security forces would be needed before a sovereign Iraqi government can take
over next summer. Rumsfeld, who spent Saturday in Iraq, said he alone has raised
doubts about whether the current goal of about 220,000 Iraqi security forces
would be adequate, but he asked commanders to review their estimates. He was
interviewed on the flight to Washington, arriving early yesterday after a weeklong
trip that also included a stop in Afghanistan.
"I raised that question not because I have conviction that we need more, but
because I worry that budgets will begin to get committed, and we may not know if
we need more until sometime, for example, in February or March or April," he
said. By then, he said, the money might not be available.
"I'm concerned that we might not have the option of increasing if, in fact, that
proves to be necessary,' he said.
The number of Iraqis now in uniform is now said to be about 140,000, many of
whom were rushed through training programs.

Childrens' clothes are seen placed on the graves of nine children
who were were killed Saturday in a U.S. air strike aimed at a
suspected terrorist in Hutala, Afghanistan.
The 11,500 U.S.-led troops hunting when Afghan officials said 48 civil-
Taliban and al-Qaida remnants in south ians at a wedding party were killed
and east Afghanistan often are support- and 117 wounded by a U.S. Air
ed by air power, and there have been a Force AC-130 gunship in Uruzgan
string of military mishaps. province, which borders Ghazni
The worst occurred in July 2002, province.

Study: Terror cases result in little jail time

tice Department has sharply
increased prosecution of terrorism-
related cases since the Sept. 11
attacks, but many fizzled and few
produced significant prison time, a
study released yesterday finds.
About 6,400 people were referred
by investigators for criminal charges
involving terror in the two years after
the attacks, but fewer than one-third
actually were charged and only 879
were convicted, according to govern-
ment records reviewed by Syracuse
University's Transactional Records
Access Clearinghouse.

The median prison sentence was just
14 days, according to a study by clear-
inghouse co-directors David Burnham
and Susan Long. Only five people
were sentenced to 20 years or more.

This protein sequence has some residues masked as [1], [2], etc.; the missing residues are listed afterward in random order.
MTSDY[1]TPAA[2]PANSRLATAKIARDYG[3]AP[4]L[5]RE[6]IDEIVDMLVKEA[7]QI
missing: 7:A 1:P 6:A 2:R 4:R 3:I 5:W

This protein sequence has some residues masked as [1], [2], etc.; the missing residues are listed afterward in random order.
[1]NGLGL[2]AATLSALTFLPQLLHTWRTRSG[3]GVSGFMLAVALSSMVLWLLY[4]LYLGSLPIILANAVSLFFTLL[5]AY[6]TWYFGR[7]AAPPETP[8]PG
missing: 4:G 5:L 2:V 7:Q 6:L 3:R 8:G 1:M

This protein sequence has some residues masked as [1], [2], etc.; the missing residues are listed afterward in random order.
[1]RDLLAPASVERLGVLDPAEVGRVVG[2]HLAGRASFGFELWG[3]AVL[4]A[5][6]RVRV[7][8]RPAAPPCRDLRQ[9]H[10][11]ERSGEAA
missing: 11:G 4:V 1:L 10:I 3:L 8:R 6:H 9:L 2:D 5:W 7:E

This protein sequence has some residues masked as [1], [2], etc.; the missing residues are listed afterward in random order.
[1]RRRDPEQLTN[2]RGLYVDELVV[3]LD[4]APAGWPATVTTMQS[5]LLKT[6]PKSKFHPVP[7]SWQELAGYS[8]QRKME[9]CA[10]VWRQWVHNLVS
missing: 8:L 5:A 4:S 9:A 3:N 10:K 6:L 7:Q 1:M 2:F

Critics seized on the numbers to
question whether Attorney General
John Ashcroft and other top law
enforcement officials have been over-
stating the success of their anti-terror-
ism efforts. Nearly every time Ashcroft
talks about the subject, he reads a long
list of statistics on arrests and convic-
tions to buttress his contention that
great progress is being made.
Sen. Charles Grassley, a senior

member of the Senate Judiciary Com-
mittee with oversight of the FBI and
Justice department, said the report
"raises questions about the accuracy of
the department's claims about terror-
ism enforcement."
"This report shows that despite the
focus on terrorism-related crimes,
most of the people accused of terror-
ism involvement are getting little jail
time, if at all," said Grassley (R-Iowa).
Justice Department and FBI offi-
cials said the study is rooted in past
conceptions of crime and punishment
and does not reflect the reality that
would-be terrorists seek to blend into

society until they are ready to strike.
Lack of lengthy prison terms in
many cases can be explained by the
effort by prosecutors to stop would-be
terrorists long before they are ready to
attack, often charging them with lesser
offenses, such as identity theft, docu-
ment fraud and immigration violations.
Prosecutors feel it is better to get
suspects off the streets and press them
for information than wait for events
that could produce harsher penalties.
They also said the study makes no
mention of the value of intelligence
collection and the need to reward
cooperation with lesser sentences.

Continued from Page 1A
The traffic analysis also said that even
though the Islamic Center parking lot was full
on the last Friday of Ramadan, the condition
for a traffic light was not met because it was a
special day for Muslims.
But Abdallah Nasr, president-elect of the
Islamic Center, said on Fridays, the parking lot
is always full and on other days, it is half-full.